The Rain

Stefan Shelton

We had a small cramped apartment. It stunk like cigarettes among other things, but I liked it there. The alley behind our building was a place only I went, and it was safe, other than the occasional broken bottle or stray cat. The neighbors were his good friends as well as mine, even though I was so young. It felt like a small community, and it was my home. We were a fifteen minute walk through a heavily wooded park from the Puget Sound. On rainy days, walks would find me at small rocky beaches jutting into cold blue-green water. I used to love listening to the raindrops hit the cold water while the world passed me by. I remember watching as every drop bounced and absorbed into the vastness and became one body. Usually I would walk home after those outings to find a home cooked meal and my dad. It seems like I fell asleep so easily then, to the sound of rain tapping gently at the window, happy, full and comfortable.

I was fourteen at the time, about to start my freshman year of high school. When the day came for me to go to this new school, I was anxious. I said to my dad, “Can I please just have one more day? Please?”. After some bartering and begging from me, he obliged. For some reason he didn't have work that day. We decided to bike to one of our favorite places: a small secluded beach near the Ballard Locks. We called it our “secret beach” because while we thought it was so wonderful, we never saw anyone else there. We took off with our lunch packed, the sun on our backs, and the wind in our hair.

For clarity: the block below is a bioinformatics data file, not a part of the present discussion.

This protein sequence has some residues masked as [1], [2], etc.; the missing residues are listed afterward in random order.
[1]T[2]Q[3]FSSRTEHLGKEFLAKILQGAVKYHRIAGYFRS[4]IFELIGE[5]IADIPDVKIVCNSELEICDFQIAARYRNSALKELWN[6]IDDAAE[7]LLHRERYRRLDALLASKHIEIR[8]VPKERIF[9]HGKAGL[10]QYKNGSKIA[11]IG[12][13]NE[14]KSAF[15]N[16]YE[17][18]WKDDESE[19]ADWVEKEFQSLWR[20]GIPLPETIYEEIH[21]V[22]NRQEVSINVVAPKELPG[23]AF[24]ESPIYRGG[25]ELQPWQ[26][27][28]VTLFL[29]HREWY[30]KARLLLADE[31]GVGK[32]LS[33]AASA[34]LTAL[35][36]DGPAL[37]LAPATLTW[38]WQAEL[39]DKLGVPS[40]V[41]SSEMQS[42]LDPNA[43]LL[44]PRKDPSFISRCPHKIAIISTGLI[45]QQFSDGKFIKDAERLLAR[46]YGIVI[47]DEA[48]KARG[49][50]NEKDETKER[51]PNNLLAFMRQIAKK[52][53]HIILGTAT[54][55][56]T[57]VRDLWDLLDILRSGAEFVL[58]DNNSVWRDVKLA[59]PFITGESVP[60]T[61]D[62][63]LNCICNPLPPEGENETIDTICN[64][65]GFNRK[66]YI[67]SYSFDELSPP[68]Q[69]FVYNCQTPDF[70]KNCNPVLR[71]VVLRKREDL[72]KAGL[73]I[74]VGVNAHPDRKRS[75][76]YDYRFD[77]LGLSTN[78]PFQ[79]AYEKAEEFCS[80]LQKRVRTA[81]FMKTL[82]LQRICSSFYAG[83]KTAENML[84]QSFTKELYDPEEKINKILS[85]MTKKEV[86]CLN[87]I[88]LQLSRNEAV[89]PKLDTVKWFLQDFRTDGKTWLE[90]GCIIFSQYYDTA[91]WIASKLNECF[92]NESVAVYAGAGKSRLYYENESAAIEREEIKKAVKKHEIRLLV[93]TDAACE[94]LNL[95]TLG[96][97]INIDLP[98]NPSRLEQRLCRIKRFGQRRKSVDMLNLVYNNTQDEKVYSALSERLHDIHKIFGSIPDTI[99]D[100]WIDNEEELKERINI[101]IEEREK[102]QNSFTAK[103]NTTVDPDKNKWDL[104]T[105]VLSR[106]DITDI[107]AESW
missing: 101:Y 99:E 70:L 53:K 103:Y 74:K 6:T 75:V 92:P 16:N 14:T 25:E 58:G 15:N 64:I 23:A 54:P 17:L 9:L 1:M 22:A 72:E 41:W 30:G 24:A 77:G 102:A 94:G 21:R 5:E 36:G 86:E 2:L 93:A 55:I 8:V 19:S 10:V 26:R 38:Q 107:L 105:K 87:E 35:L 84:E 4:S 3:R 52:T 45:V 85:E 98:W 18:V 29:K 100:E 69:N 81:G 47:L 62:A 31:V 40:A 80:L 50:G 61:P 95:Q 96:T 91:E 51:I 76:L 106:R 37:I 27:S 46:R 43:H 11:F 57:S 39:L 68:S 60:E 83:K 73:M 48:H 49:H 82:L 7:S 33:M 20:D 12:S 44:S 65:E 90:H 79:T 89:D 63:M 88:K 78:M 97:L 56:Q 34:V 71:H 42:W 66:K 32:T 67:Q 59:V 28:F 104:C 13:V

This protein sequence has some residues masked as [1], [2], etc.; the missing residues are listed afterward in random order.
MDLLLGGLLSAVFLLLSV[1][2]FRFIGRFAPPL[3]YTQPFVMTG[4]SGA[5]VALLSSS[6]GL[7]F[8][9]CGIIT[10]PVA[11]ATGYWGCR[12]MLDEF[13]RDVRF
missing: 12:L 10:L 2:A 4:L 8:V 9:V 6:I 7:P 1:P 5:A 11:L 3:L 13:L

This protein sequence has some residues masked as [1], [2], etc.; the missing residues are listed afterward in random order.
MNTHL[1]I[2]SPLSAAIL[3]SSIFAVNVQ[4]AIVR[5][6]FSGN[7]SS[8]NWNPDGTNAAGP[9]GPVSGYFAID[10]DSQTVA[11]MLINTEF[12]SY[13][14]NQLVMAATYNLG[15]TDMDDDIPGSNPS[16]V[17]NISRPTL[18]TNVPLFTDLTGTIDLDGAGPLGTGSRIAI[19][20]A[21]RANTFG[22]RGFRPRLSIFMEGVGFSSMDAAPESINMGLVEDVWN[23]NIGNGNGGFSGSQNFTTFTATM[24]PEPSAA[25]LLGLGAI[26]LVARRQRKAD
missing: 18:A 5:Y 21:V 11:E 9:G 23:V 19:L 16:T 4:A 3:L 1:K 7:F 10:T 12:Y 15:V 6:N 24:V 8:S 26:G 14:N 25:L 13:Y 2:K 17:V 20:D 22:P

The route we took paralleled a set of train tracks surrounded by dense thickets of blackberry bushes. In Seattle, wherever there is plants growing wild, you're almost guaranteed to


find blackberries. Around early autumn, the berries start to get ripe; they are the most delicious, juicy, tangy, sweet berries in the world to me. I made my dad stop every 50 feet or so to eat berries with me, and he was happy to do so. By the time we got to our secret beach we were both purple at the hands and mouth from all those stops along the way. While my dad set up a blanket and started reading his book, I jumped into the cold water and started finding shells and rocks. This was something we had done so many times over the summer, but I remember this day like it was yesterday. We biked home tired and happy and ate a small dinner while listening to Bob Dylan. I slept with ease that night and I went to school happy the next day. I was ready for anything with the help of my dad and that secret beach.